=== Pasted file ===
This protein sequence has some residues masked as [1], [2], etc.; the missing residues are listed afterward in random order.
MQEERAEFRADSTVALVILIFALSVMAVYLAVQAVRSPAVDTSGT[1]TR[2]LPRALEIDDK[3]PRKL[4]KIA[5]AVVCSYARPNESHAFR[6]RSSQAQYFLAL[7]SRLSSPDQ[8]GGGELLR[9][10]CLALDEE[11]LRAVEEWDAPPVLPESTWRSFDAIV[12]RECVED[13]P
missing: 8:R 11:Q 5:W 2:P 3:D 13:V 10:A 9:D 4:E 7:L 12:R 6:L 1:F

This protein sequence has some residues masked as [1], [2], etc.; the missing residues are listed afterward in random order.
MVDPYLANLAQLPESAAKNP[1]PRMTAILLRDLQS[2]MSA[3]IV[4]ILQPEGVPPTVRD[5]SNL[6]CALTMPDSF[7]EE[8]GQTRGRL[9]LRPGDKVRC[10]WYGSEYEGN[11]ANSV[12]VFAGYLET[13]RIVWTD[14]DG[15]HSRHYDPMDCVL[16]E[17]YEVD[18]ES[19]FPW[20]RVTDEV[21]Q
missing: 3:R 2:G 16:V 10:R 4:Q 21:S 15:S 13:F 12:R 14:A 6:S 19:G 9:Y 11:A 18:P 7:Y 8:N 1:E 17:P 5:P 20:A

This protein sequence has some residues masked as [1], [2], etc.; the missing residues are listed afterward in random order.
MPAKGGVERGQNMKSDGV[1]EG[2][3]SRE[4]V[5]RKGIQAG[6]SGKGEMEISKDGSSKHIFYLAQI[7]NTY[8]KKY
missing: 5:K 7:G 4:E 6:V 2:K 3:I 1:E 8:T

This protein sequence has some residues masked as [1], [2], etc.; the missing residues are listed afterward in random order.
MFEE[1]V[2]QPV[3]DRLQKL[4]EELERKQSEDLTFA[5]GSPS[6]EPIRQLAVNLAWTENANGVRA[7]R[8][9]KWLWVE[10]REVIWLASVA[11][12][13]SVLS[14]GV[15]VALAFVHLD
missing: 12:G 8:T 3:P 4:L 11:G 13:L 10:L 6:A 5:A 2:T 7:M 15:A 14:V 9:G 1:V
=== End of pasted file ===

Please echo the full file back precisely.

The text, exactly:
This protein sequence has some residues masked as [1], [2], etc.; the missing residues are listed afterward in random order.
MQEERAEFRADSTVALVILIFALSVMAVYLAVQAVRSPAVDTSGT[1]TR[2]LPRALEIDDK[3]PRKL[4]KIA[5]AVVCSYARPNESHAFR[6]RSSQAQYFLAL[7]SRLSSPDQ[8]GGGELLR[9][10]CLALDEE[11]LRAVEEWDAPPVLPESTWRSFDAIV[12]RECVED[13]P
missing: 8:R 11:Q 5:W 2:P 3:D 13:V 10:A 9:D 4:E 7:L 12:R 6:L 1:F

This protein sequence has some residues masked as [1], [2], etc.; the missing residues are listed afterward in random order.
MVDPYLANLAQLPESAAKNP[1]PRMTAILLRDLQS[2]MSA[3]IV[4]ILQPEGVPPTVRD[5]SNL[6]CALTMPDSF[7]EE[8]GQTRGRL[9]LRPGDKVRC[10]WYGSEYEGN[11]ANSV[12]VFAGYLET[13]RIVWTD[14]DG[15]HSRHYDPMDCVL[16]E[17]YEVD[18]ES[19]FPW[20]RVTDEV[21]Q
missing: 3:R 2:G 16:V 10:R 4:Q 21:S 15:S 13:F 12:R 14:A 6:S 19:G 9:Y 11:A 18:P 7:Y 8:N 1:E 17:P 5:P 20:A

This protein sequence has some residues masked as [1], [2], etc.; the missing residues are listed afterward in random order.
MPAKGGVERGQNMKSDGV[1]EG[2][3]SRE[4]V[5]RKGIQAG[6]SGKGEMEISKDGSSKHIFYLAQI[7]NTY[8]KKY
missing: 5:K 7:G 4:E 6:V 2:K 3:I 1:E 8:T

This protein sequence has some residues masked as [1], [2], etc.; the missing residues are listed afterward in random order.
MFEE[1]V[2]QPV[3]DRLQKL[4]EELERKQSEDLTFA[5]GSPS[6]EPIRQLAVNLAWTENANGVRA[7]R[8][9]KWLWVE[10]REVIWLASVA[11][12][13]SVLS[14]GV[15]VALAFVHLD
missing: 12:G 8:T 3:P 4:L 11:G 13:L 10:L 6:A 5:A 2:T 7:M 15:A 14:V 9:G 1:V